Second language acquisition varies from one language to another. It is the learner who determines the speed in which they acquire a second language either through learning or a social interaction. Therefore, second language learners may have different pronunciation of some vowels and consonants due to first language interference and transfer. The article samples out the variation in second language acquisition among Japanese and Chinese speakers. Linguists use the concept of contrastive analysis to identify the mistakes made by second language learners due to first language interference. It helps them locate the differences between a learner’s first language and the second language.
Summary of the Article
Second language acquisition is a quite challenging task especially for people learning a foreign language whose phonology is completely different from that of their first language. Linguistic accounts reveal that the best way to acquire a particular language is through enough exposure. The article suggests that there are three sources of variations in second language acquisition. They include the systematic and the unsystematic one where speakers often mix up suffixes to denote singular and plural. On the other hand, external and internal variation emanate from phonological constraints that alter the language’s phonetic order. The variations are also to blame for the increase in grammatical variables which alter the tenses (Doughty and Long, 2003). Lastly, the constraint hierarchy in second language acquisition occurs due to native language influence in pronunciation.
The authors’ attention when they wrote the book was to give the reader a vivid description of the process of second language acquisition. The book provides a phonological analysis of the language continuum to help the reader understand the language variations. Moreover, it helps the reader differentiate between perception and pronunciation of the word. The semantic analysis explains why some words change form while others do not change during plural. The authors’ segmental analysis explains the difference in the language’s supra-segmental features. Their presentation of the concept of contrastive analysis explains why translation from one language to another is likely to change the sentence structure.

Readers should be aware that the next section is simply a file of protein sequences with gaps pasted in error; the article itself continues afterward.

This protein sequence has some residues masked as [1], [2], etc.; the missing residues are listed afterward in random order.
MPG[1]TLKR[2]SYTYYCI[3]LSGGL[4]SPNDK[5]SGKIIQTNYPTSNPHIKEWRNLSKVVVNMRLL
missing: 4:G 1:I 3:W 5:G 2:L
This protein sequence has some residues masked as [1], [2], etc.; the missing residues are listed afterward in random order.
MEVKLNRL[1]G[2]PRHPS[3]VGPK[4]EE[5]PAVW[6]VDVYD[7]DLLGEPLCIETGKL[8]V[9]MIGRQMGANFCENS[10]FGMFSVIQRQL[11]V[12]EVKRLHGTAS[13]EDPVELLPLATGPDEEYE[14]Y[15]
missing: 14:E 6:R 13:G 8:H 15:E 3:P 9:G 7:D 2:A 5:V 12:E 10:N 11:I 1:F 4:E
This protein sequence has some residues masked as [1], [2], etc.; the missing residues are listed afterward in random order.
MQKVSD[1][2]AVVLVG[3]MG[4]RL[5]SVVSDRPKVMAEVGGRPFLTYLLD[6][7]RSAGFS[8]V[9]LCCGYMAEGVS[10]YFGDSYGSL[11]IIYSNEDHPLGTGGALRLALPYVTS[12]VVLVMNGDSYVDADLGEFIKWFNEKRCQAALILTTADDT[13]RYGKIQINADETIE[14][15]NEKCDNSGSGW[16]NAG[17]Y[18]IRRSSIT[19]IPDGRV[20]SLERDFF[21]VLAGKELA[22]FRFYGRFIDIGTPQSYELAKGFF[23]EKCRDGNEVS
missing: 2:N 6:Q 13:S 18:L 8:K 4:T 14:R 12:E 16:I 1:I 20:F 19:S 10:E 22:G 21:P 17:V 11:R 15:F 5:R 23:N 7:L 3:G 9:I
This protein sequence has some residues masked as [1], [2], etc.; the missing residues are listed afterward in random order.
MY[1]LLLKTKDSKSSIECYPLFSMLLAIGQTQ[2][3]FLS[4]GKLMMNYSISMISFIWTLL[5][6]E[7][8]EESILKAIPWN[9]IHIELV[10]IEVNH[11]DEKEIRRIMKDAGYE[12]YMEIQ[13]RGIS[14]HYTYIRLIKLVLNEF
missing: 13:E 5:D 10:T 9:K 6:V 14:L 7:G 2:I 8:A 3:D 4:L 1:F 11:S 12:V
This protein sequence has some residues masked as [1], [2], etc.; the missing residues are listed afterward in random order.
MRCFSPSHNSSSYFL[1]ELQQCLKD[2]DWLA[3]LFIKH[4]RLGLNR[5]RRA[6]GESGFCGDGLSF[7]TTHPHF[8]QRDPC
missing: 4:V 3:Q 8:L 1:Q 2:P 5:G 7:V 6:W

The article is important in that it gives details of the process of second language acquisition. In addition, it considers one’s linguistic ability as their communication weapons. The current wave of industrialization has led to the need to learn the major languages common in international commerce, law and government business. It urges second language learners to grasp the target language’s structure for them to understand its phonological and morphological constituents with ease. It also discusses some of the controversies that mar the process of second language acquisition among learners.
One of the major problems that confront second language learners is linguistic interference. The cross meaning transfer in many cases is unconscious although some learners may opt to apply it knowingly. The transfer may not always be effective because; different languages have different lexicon. Ritchie and Bhatia (2009) add “knowledge of the lexicon of a language is generally seen as the core of knowledge of that language” (p. 179). Exposure to the target language facilitates acquisition because language is part of the culture of the native speakers of a certain language. Second language learners often start the process by being receptive to the target language’s vocabulary. Fast learners may master simple vocabulary and utter simple phrases in the target vocabulary. However, the learner’s acquisition speed depends on their entry level and the language’s relationship to their target language.
Doughty, C. J. S, & Long, M. H. (2003). The Handbook of Second Language Acquisition. Malden, Mass: Blackwell.
Ritchie, W. C, & Bhatia, T. K. (2009). The New Handbook of Second Language Acquisition. Bingley, UK: Emerald.